Protesters Sit for Anthem, Stand up for Racial Justice

The NFL protests against police brutality in America, which began with 49ers quarterback Colin Kaepernick, have spread throughout the country and have sparked controversy and debate around the league and the country as a whole.

The protests initially began on Aug. 26 in a game between the San Francisco 49ers and Green Bay Packers. The two teams were about to begin their opening week matchup. Before the game, the playing of the National Anthem echoed throughout the stadium, and everyone stood, except for Kaepernick.

Kaepernick explained that his action was “not to be disrespectful,” to “protest how African-Americans are being treated in our country, as minorities,” he said.

This protest has caused an abundance of controversy, and in an interview with NBC news, Kaepernick explained, “I am not going to stand up to show pride in a flag for a country that oppresses black people and people of color.”

“I mean, I think that there is a certain level of disrespect in sitting during the national anthem,” sophomore Faith Kipp said. “But I think that the reason that he did it was very valid.”

More NFL players and coaches alike have begun to support Kaepernick’s actions in the last few weeks. Kaepernick’s former teammate, New York Jets’ Brandon Marshall, took a knee during the National Anthem before his team’s season opener against the Carolina Panthers.

The most recent addition to the NFL protest occurred on Sep. 22 when Houston Texans offensive tackle Duane Brown raised his fist while standing for the National Anthem.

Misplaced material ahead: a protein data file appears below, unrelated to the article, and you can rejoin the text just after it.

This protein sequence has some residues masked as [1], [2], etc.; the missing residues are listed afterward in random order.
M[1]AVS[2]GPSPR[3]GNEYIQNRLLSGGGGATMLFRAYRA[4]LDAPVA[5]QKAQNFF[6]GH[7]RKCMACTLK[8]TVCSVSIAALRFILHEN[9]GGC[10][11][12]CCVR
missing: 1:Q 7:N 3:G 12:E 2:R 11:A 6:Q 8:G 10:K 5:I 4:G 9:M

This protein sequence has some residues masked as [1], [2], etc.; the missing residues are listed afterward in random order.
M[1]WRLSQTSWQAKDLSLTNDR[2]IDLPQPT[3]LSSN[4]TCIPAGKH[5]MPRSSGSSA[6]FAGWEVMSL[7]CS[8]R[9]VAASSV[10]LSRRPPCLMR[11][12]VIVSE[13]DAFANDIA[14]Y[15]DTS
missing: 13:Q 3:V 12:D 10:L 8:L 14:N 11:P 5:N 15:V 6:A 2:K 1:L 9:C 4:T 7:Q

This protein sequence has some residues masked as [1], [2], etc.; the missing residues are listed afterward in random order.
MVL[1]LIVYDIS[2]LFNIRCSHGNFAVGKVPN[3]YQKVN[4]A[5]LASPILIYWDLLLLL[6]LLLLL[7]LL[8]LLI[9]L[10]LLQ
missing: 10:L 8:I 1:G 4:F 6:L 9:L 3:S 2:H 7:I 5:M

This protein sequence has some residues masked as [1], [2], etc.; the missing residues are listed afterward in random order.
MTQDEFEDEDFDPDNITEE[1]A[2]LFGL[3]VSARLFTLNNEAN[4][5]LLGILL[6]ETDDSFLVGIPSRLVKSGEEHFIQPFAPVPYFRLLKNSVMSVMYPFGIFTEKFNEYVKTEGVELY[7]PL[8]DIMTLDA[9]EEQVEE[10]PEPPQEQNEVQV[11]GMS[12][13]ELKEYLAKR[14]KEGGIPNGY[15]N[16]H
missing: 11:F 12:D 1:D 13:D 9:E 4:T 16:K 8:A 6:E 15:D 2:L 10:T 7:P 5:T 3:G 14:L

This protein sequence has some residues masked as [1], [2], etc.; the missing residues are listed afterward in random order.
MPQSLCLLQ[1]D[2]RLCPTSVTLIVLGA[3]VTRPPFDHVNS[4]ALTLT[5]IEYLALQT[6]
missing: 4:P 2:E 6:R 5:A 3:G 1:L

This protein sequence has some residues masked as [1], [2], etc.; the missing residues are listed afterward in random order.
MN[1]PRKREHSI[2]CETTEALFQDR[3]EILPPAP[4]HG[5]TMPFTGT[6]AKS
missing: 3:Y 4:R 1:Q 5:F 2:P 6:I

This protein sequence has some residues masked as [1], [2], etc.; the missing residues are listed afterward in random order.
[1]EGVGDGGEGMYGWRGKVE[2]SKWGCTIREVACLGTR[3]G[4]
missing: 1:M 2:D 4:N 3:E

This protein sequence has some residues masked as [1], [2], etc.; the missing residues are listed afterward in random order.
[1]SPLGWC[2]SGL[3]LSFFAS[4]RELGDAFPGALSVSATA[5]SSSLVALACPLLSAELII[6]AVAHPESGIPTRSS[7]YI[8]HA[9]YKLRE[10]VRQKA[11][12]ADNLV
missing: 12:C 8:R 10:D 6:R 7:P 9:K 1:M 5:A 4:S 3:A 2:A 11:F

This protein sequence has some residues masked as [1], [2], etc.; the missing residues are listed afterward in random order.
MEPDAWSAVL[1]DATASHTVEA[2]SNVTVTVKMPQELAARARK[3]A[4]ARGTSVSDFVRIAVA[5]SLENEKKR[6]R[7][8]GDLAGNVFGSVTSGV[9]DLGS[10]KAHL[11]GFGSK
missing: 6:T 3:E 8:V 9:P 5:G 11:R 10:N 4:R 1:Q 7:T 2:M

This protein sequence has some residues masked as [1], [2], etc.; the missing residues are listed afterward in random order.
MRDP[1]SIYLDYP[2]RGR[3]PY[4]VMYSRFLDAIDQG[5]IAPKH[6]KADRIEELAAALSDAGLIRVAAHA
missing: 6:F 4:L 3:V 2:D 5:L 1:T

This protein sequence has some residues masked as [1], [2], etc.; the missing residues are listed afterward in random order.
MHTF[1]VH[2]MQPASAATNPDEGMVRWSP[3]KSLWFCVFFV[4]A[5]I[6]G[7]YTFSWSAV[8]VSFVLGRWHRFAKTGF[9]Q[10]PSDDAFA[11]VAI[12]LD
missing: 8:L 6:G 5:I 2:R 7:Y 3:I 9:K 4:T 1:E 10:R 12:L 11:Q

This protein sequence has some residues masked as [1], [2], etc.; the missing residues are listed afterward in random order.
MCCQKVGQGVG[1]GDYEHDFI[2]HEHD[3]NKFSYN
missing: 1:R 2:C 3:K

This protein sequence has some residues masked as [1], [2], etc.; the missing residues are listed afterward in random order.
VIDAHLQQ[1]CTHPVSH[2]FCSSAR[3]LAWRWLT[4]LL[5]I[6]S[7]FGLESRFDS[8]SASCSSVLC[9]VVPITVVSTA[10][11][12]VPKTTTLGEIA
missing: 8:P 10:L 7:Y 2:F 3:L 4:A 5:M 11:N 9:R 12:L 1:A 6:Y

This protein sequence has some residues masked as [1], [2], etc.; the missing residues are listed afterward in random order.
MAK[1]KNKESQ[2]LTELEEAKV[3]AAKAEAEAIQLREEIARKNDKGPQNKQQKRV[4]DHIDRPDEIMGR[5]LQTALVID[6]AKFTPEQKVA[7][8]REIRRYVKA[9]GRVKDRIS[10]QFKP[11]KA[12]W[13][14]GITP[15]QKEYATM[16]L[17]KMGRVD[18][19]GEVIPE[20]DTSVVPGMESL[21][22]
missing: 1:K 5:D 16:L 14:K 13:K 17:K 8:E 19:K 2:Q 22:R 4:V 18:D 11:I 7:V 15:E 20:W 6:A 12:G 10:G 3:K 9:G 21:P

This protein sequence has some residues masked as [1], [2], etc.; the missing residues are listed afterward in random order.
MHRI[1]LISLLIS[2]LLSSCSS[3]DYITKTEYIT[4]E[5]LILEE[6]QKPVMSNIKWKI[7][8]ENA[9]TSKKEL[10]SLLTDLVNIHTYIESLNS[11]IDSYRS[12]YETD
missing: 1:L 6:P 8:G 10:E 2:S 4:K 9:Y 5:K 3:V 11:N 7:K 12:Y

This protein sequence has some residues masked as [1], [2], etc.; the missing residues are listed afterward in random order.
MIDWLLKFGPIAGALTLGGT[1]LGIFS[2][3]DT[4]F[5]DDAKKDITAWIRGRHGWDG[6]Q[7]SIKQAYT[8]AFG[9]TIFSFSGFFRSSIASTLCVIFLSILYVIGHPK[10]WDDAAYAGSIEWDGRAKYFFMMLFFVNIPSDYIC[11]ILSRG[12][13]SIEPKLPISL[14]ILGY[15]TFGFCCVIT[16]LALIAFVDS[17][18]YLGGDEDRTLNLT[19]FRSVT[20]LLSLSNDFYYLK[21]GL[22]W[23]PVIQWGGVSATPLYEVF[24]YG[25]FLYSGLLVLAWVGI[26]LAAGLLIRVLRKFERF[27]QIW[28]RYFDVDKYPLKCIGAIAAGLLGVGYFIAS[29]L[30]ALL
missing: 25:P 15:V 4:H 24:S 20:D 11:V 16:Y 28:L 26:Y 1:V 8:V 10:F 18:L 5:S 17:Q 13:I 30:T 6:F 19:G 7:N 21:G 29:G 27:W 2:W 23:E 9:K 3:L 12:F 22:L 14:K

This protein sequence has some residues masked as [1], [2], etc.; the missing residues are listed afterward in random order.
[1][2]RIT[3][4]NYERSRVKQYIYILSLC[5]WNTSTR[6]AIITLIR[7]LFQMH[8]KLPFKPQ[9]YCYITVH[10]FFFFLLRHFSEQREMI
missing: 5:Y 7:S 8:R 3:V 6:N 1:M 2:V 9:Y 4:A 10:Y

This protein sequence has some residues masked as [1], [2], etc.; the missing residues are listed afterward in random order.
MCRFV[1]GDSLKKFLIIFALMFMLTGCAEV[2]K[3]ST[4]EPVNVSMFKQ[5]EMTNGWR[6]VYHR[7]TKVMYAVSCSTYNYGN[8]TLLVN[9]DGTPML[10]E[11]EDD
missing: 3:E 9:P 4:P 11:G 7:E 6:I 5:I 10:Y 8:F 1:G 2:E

Also over the weekend, Morgan State University students organized a protest against the National Anthem by kneeling or raising their fists before a home football game.

“We’re not going to stand up for a song that historically was written by a man who owned slaves and did not support the abolitionist movement,” Morgan State senior Rebecca Phillips explained to WBALTV. “We want to show that while we support those that fight in the armed forces and want to protect our country, this country has not always been there for us.”

Other examples of protests in the past few weeks include the entire Indiana Fever team and two Phoenix Mercury players in the WNBA kneeling at the anthem. Meanwhile, the four Philadelphia Eagles players raised their fists during the anthem. On Sep. 16, 12 high school football players in Sacramento took a knee during the anthem.

But many have also come forward to show their patriotism during the National Anthem. Seahawks wide receiver Doug Baldwin took to Twitter to address his opinion when tweeting that his entire team would “honor the country and flag in a pregame demonstration of unity.”

Although Mt. Hebron students believe that the protest is for a good cause, many have differing ideas about how to protest. Some feel that kneeling during the National Anthem may be inappropriate, but others thought it to be fitting since it brings awareness to race relations in our country.

“I feel like it’s a good protest. It’s just not the right way to do it,” junior Kyle Kirkbride explained. “There’s a much better way to protest, and it’s just really disrespectful to disgrace the National Anthem.”

Junior Grace Palmateer agreed. “He should stand up for the National Anthem. I think that’s kind of disrespectful, and I think there are other ways to protest.”

But senior Rickie Williams, a member of the varsity football team, said, “I don’t think it’s causing a deep impact to the history of the Anthem. But when any NFL player makes any type of strong opinion or gesture towards anything, it’s always going to raise conflict.”

Kaepernick began the protests in an attempt to display the importance of change throughout our country and has explained that he is not trying to call attention to himself. As this situation has generated a lot of conversation over the last few weeks, a change seems to be on the horizon. But until that time, the wait and protest continues.